It's rare these days for Democrats and Republicans to agree on anything. It's even more rare to find consensus in the industry on federal policy. But on one issue—defining which patients would be best treated in long-term acute-care hospitals—we have now seen it on display.
Bipartisanship does exist
Roberts-Nelson bill would settle role of LTACs within Medicare, preserve access
The nation's 450 LTAC hospitals have long struggled under the uncertainty created by the absence of clear Medicare regulation. This uncertainty has led to the unintended consequence of limiting patient access to the extended care that LTAC hospitals provide.
But that might soon change. Thanks to the leadership of Sens. Pat Roberts (R-Kan.) and Bill Nelson (D-Fla.), a bipartisan bill, endorsed by the American Hospital Association and the vast majority of LTAC hospitals, has been introduced in the Senate and co-sponsored by six other senators.
Based on a series of policy proposals first developed by the AHA and refined by two well-respected Senate veterans acting in a bipartisan fashion, the Roberts-Nelson bill would make clear which facilities qualify as LTAC hospitals. Among other things, it would ensure that LTAC hospitals treat only high-acuity patients. This needed proposal was developed by the AHA during a year-long process in which many stakeholders, including those beyond the LTAC hospital community, were consulted. As a result, the policy represents a broad consensus.
The proposed federal regulation, or what the Medicare Payment Advisory Commission calls “certification criteria,” are years overdue. Still, they come at an opportune time: Washington is trying to find savings in the federal government's entitlement programs to reduce budget deficits. The Roberts-Nelson legislation provides exactly what lawmakers want most: the potential for savings in Medicare reimbursements.
LTAC hospitals have been around for more than three decades and occupy an increasingly vital space. They specialize in treating patients who need extended acute hospital stays due to the complexity and severity of their conditions. This can include heart failure or other cardiac disease, infectious disease, neurological or other post-trauma conditions, pulmonary/ventilator weaning, renal disease and other medically complex conditions.
The typical LTAC hospital offers daily physician visits; multispecialty medical and surgical consultants; a low patient-to-nurse ratio; 24-hour nursing and respiratory services; on-site physical, speech and occupational therapy; an on-site pharmacy; cardiac monitoring; diagnostic and laboratory services; case management; discharge planning and more.
Unlike other settings, LTAC hospitals provide acute care for an extended period of time. To qualify as an LTAC hospital for Medicare payment, a hospital must meet Medicare's conditions of participation for acute-care hospitals and have an average inpatient length of stay greater than 25 days. This is nearly 20 days longer than the average general hospital stay.
LTAC hospitals are also extremely diverse. They are large and small, not-for-profit and for-profit, and serve both elderly and young patients. Many are located under the same roof as general hospitals, while others are free-standing. Still, according to the AHA, 87% of LTAC hospitals will be able to comply with the criteria in the Roberts-Nelson legislation. The new Senate bill also provides for a grace period for LTAC hospitals to prepare for the stricter criteria. Although the bill would impose tougher standards, it enjoys a broad spectrum of support from the nation's LTAC hospitals. Across the broader hospital industry, other key groups such as the Federation of American Hospitals also have been supportive.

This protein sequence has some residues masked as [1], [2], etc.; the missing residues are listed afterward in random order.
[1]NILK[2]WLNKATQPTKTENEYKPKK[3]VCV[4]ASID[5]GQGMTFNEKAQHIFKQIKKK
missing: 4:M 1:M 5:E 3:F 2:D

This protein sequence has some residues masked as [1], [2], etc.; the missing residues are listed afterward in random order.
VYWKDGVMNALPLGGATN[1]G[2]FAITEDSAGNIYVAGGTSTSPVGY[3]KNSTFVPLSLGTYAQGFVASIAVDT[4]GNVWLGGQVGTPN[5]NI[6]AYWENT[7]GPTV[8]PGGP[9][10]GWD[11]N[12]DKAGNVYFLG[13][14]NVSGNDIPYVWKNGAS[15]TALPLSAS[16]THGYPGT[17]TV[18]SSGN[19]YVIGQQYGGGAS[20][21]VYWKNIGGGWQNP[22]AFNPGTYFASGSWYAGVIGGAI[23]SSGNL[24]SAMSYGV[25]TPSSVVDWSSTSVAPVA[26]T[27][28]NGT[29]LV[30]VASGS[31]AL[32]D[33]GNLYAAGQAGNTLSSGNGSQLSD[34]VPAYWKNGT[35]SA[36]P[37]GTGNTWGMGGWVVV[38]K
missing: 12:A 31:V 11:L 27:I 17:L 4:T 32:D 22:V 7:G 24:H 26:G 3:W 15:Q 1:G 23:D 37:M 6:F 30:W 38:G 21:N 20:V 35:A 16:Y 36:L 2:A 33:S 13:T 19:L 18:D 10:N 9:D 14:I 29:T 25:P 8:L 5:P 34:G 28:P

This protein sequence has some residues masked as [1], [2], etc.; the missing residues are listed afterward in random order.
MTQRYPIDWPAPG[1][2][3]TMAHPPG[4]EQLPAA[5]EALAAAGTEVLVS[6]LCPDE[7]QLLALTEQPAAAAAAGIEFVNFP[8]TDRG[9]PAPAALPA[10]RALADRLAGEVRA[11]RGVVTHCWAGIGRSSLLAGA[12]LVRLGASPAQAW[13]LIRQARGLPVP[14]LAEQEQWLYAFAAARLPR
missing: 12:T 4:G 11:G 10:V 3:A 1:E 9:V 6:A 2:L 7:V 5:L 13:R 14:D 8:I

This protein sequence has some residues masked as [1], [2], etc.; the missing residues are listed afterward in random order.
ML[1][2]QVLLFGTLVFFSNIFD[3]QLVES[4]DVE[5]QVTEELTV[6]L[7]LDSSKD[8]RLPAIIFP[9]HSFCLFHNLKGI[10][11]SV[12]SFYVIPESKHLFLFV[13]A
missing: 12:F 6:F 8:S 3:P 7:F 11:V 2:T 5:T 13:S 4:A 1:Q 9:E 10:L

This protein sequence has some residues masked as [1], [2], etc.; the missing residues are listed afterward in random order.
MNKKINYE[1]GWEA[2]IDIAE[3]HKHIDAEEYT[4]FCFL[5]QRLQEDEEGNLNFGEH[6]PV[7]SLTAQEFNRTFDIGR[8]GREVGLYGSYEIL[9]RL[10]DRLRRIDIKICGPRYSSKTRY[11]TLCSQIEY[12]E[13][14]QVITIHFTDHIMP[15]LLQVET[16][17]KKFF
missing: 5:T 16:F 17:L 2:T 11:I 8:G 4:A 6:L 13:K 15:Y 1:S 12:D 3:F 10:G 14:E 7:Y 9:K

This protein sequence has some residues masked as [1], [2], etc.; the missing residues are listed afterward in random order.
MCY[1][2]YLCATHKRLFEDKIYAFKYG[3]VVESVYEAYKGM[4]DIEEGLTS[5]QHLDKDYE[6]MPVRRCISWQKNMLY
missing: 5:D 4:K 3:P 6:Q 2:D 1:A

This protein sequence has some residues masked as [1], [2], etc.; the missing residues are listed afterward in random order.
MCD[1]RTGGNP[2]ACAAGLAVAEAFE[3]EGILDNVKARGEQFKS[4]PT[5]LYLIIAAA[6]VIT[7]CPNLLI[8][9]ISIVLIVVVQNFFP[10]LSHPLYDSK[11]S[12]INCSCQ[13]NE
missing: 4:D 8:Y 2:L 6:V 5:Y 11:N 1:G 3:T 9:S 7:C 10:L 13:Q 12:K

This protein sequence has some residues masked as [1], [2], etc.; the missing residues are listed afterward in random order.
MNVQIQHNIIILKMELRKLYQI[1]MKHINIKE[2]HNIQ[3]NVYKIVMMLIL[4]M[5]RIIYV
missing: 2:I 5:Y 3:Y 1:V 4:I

In a message to AHA members, AHA President and CEO Richard Umbdenstock noted the historical significance of the bill: “Since 2004, Congress, the Medicare Payment Advisory Commission and other stakeholders have called for the development of patient and facility criteria that would define LTAC hospitals and the types of patients they serve. (The Roberts-Nelson) bill puts us on a path to finally establish uniform patient and facility criteria that will distinguish LTAC hospitals from all other provider settings,” Umbdenstock said. “The new criteria will bring about a common definition for LTAC hospital patients and services and solidify that access to care is based on patients' medical needs. This will allow LTAC hospitals to focus on their mission of caring for very sick patients who need intensive care for a long period of time.”
The legislation has many advantages, chief among them that it protects access to appropriate care for medically complex patients who require relatively extended hospital stays. In many ways, it may be tough medicine for us. But if the criteria are cemented in law and the nation's LTAC hospitals finally are given a permanent place in the continuum of American medical care, it will be worth the compromise.
For all of these reasons, the Roberts-Nelson legislation is desperately needed. Washington is hungry for something that members of both parties can embrace. The Long-Term Care Hospital Improvement Act of 2011 fits that description well. Even better, the hospital industry agrees that when it is finally enacted into law, patients will be the ultimate beneficiaries.
David Chernow is president and chief development and strategy officer of Select Medical Holdings Corp., Mechanicsburg, Pa.
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